SAN FRANCISCO, Calif. — A jury deciding a civil suit in California has awarded Planned Parenthood over $2 million after finding that pro-life activist David Daleiden and his Center for Medical Progress (CMP) caused “substantial harm” by posing as members of a biomedical procurement company and secretly recording their discussions with Planned Parenthood leadership in order to expose the abortion giant’s practices.
Daleiden and his colleague, Sandra Merritt, attended abortion industry conferences from 2013 to 2015 under the names Robert Sarkis and Susan Tennenbaum and with the impression that they were representatives of a company they called BioMax Procurement Services. They recorded their conversations as they sought to learn about Planned Parenthood’s abortion practices and harvesting partnerships.
CMP then publicly released video footage of the undercover investigation, showing various Planned Parenthood leaders and representatives of biomedical companies callously discussing extracting unborn children from the womb so that their body parts can be collected and sold for research.
“We’ve been using them for over 10 years, really a long time, [and we] just kind of renegotiated the contract,” Katherine Sheehan, the medical director for Planned Parenthood Pacific Southwest, said of Advanced Bioscience Resources (ABR) in one video. “They’re doing the big collections for government-level collections and things like that.”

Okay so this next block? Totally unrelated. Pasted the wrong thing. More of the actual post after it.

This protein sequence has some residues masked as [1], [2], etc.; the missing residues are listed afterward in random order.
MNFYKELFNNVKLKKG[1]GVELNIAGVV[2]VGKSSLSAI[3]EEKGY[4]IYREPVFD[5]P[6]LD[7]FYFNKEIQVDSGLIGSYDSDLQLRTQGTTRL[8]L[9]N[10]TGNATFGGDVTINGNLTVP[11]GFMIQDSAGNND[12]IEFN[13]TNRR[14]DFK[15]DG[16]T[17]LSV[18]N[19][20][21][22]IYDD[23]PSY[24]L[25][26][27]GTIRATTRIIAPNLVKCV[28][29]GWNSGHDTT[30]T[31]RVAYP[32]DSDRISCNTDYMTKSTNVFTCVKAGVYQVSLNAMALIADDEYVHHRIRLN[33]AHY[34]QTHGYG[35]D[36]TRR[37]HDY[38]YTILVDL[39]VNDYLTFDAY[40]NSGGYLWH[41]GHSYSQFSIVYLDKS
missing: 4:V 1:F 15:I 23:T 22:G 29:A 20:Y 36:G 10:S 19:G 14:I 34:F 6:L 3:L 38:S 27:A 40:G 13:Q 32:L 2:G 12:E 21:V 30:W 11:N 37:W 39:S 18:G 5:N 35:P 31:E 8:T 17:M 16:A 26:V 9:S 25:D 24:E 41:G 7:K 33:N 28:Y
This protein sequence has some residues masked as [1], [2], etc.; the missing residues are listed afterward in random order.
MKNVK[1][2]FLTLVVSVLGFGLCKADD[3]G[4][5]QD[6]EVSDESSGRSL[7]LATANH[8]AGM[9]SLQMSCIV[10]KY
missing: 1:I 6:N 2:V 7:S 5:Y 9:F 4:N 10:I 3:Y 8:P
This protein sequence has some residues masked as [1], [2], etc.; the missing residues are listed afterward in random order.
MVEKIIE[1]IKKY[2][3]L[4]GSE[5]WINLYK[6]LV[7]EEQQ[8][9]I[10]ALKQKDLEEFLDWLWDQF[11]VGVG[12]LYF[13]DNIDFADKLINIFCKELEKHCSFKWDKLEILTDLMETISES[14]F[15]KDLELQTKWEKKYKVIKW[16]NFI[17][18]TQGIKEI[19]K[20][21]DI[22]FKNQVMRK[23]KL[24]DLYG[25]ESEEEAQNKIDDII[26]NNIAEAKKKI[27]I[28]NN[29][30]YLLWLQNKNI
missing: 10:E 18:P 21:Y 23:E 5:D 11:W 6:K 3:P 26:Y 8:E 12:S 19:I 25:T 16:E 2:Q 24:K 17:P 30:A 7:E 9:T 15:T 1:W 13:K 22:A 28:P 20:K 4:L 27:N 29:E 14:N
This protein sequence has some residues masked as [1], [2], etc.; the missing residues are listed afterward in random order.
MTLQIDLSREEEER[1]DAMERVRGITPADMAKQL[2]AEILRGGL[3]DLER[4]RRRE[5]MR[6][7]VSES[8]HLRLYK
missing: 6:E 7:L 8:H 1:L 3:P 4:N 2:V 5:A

“I literally have had women come in and they’ll go to the OR and they’re back out in three minutes, and I’m going, ‘What’s going on?’” Parrin Larton of ABR also explained. “Oh yeah, the fetus was already in the [birthing] canal. Whenever we put her in the stirrups, it just fell out.”
“But most of the time, it is not intact,” she added. “The abdomen is always ripped open.. … Everything will just get ripped up, you know. Whenever we have a smooth portion of liver, we think that’s good, because most of the time, just the instruments they go in to pull and it’s just whatever presents first.”
The Senate Judiciary Committee released a report in light of the videos outlining its finding that ABR, StemExpress and Novogenics Laboratories purchased the bodily organs of aborted babies from California Planned Parenthood locations, and then resold them at substantially higher prices.
“[I]n June of 2014, an ABR technician obtained a 20-week-old fetus at a Planned Parenthood clinic, for which it paid $60,” the committee outlined. “From that one fetus, ABR sold its brain to one customer for $325, both of its eyes for $325 each ($650 total) to a second customer, a portion of its liver for $325 to a third customer, its thymus for $325 and another portion of its liver for $325 to a fourth customer, and its lung for $325 to a fifth customer.”
But Planned Parenthood accused Daleiden of initiating a smear campaign to try to harm its organization and soon sued CMP over the matter, alleging fraud, trespass, breach of conduct, and eavesdropping as part of a conspiracy under the federal Racketeer Influenced and Corrupt Organizations Act (RICO).